Large protests are planned across the globe today to mark International Workers’ Day, or May Day. Workers in Asia have rallied for wage increases. Anti-austerity protests are being held in Europe. And here in the United States, groups aligned with Occupy Wall Street have announced plans for protests in more than 100 cities and towns.
In New York City, police officers visited the homes of at least three Occupy activists on Monday and interrogated them about plans for May Day. In one case, police broke down the door to the home of a Brooklyn activist at six in the morning, ostensibly to serve an arrest warrant on his roommate for a six-year-old open-container violation. They then questioned the activist about his plans for May Day. Meanwhile, other Occupy organizers are predicting a large day of action. Yoni Miller is an activist with Occupy Wall Street.
Yoni Miller: "Absolutely, May Day is going to be one of the largest events that happens to Occupy Wall Street yet. It’s going to be well over 100,000 people. And this summer is going to be looking really exciting. It’s going to be much warmer weather, and, you know, we’re going to continue the actions we’ve done against Bank of America, American Legislative Exchange Council, Goldman Sachs, the prison-industrial complexes, amongst many other targets."
"No Work, No Shopping, Occupy Everywhere": May Day Special on OWS, Immigration, Labor Protests
As Occupy Wall Street plans nationwide protests marking International Workers’ Day, or May Day, we discuss the movement with Pulitzer Prize-winning reporter, Chris Hedges; Amin Husain, editor of Tidal magazine and a key facilitator of the Occupy movement; Marina Sitrin, author of "Horizontalism: Voices of Popular Power in Argentina" and a member of Occupy’s legal working group; and Teresa Gutierrez of the May 1st Coalition for Worker and Immigrant Rights. We also get an update from protests on the streets of New York City from Ryan Devereaux, former Democracy Now! correspondent, now with The Guardian.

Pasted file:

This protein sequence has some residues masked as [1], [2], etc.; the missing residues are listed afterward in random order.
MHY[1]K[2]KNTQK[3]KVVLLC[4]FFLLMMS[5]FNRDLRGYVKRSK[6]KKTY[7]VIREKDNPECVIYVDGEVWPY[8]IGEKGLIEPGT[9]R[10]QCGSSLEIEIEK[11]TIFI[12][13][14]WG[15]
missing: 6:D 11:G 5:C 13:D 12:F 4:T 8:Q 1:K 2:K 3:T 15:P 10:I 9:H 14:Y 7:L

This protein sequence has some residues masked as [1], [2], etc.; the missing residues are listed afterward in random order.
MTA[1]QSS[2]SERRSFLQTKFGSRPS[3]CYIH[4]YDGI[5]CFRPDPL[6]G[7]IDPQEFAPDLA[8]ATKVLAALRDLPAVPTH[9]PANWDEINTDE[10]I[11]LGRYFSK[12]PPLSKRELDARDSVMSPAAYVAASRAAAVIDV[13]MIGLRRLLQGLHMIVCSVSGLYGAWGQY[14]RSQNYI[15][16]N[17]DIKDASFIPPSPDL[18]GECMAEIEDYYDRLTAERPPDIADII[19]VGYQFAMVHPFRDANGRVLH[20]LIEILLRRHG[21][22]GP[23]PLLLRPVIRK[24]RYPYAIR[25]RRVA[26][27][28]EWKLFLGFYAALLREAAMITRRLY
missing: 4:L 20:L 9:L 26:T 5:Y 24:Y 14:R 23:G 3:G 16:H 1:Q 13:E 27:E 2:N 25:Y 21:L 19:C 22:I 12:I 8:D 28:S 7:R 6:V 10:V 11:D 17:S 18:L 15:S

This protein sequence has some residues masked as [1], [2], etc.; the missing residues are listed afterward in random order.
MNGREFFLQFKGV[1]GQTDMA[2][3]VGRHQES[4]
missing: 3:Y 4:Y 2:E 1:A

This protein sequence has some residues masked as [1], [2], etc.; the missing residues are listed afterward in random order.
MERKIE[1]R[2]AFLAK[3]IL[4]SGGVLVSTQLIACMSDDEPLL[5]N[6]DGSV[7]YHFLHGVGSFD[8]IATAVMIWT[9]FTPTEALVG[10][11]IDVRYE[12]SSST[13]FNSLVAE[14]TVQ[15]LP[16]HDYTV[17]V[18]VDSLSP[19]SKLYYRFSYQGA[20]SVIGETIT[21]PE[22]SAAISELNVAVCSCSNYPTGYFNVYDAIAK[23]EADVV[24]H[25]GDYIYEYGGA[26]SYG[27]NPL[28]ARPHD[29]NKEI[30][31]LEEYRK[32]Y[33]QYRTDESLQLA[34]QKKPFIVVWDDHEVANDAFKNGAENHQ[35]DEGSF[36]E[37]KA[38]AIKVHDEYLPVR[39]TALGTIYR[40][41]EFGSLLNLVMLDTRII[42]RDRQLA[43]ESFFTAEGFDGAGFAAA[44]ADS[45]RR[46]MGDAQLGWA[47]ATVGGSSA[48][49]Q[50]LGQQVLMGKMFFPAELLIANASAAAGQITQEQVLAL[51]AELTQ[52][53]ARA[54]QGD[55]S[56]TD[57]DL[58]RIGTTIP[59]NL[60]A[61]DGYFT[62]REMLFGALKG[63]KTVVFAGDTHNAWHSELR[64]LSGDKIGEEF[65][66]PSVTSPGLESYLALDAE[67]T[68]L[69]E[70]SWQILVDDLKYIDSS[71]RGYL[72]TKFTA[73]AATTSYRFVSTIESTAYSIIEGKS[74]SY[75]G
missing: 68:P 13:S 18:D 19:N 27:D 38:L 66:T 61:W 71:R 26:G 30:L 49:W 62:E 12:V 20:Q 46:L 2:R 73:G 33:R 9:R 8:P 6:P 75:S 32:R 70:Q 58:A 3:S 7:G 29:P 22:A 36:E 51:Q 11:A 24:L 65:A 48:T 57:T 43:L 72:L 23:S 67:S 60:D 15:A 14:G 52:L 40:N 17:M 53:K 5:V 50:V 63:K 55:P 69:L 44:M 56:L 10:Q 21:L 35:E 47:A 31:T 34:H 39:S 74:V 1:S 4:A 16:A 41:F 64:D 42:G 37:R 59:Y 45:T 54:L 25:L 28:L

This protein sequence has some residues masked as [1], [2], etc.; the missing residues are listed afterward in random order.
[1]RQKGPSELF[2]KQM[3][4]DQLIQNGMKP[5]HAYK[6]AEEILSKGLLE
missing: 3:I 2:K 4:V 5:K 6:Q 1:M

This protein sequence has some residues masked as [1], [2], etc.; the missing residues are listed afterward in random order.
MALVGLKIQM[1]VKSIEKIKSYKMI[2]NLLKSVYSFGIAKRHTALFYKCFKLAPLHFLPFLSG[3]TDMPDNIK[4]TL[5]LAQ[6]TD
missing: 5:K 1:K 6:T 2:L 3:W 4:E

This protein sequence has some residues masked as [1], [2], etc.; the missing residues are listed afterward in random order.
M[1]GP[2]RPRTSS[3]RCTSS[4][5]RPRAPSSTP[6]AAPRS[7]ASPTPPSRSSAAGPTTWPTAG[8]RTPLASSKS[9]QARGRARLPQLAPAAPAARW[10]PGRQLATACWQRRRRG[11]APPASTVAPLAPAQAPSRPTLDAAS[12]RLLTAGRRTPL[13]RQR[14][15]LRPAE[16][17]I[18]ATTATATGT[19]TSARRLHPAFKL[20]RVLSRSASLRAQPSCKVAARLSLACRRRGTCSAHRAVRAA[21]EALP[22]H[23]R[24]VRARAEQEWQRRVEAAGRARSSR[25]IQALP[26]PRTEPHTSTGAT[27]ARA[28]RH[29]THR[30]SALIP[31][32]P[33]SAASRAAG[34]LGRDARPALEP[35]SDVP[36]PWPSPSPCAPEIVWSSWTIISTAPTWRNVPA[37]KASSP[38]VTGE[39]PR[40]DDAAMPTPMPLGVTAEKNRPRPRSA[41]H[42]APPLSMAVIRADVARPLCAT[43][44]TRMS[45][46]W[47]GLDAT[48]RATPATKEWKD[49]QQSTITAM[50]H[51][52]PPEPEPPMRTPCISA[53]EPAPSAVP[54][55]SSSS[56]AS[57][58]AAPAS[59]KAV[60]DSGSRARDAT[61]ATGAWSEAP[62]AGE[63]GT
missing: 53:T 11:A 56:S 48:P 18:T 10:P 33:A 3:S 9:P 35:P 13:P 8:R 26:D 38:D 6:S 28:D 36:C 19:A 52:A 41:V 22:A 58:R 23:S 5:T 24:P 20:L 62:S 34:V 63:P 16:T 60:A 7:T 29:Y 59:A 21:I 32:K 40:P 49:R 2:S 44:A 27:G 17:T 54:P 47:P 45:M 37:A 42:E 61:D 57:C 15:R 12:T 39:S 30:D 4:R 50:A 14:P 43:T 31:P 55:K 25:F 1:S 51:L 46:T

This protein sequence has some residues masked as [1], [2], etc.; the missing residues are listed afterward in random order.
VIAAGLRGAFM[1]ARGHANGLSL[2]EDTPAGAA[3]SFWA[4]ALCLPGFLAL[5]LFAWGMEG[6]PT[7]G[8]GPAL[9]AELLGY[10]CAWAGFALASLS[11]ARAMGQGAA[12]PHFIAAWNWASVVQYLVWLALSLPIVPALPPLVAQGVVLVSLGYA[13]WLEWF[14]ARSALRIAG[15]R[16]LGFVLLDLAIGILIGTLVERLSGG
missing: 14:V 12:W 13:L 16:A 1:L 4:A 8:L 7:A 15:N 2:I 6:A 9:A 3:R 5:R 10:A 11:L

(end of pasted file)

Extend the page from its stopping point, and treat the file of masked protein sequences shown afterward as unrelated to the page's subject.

"People all over the country are talking about May Day as our day, whether you want to call it workers’ holiday or immigrant rights or the 99 percent," says Martina Sitrin, who notes Occupy activists hope to use May Day as a way to build solidarity with the student movement and non-unionized workers, as well. "This year is an important year to revive the struggle for immigrants in the wake of a million of our people being deported," adds Teresa Gutierrez.
Meanwhile, a debate over tactics continues within the Occupy movement. Chris Hedges discusses his recent column titled "The Cancer in Occupy," which critiques Black Bloc anarchists who cover their faces during protests and sometimes destroy property. "The Occupy movement expresses what the majority feels. And the goal of the security state is to sever the movement from the mainstream," Hedges says. "The way they will do that is by using groups—and some of these people may be well-meaning—but by using groups that will frighten the mainstream away." But "nothing is off the table," responds Amin Husain, who says the Occupy movement needs to reconceptualize how struggle works, how decisions get made through dialogue, and how to build power from within.
Husain and Hedges also discuss how they became involved in the Occupy protests. Husain is a former corporate lawyer who was working on Wall Street when he decided to leave his position of privilege. Hedges went from being a New York Times reporter to getting arrested in front of Goldman Sachs and challenging the legality of the Authorization for Use of Military Force as embedded in the latest version of the National Defense Authorization Act signed by President Obama.
We end the roundtable discussion with an excerpt of poet Stuart Leonard reading his poem, "Taking Brooklyn Bridge," which tells the story of the personal and political awakening he experienced while participating in an Occupy Wall Street march across the Brooklyn Bridge last fall. It is part of the Occupied Media Pamphlet Series published by Zuccotti Park Press
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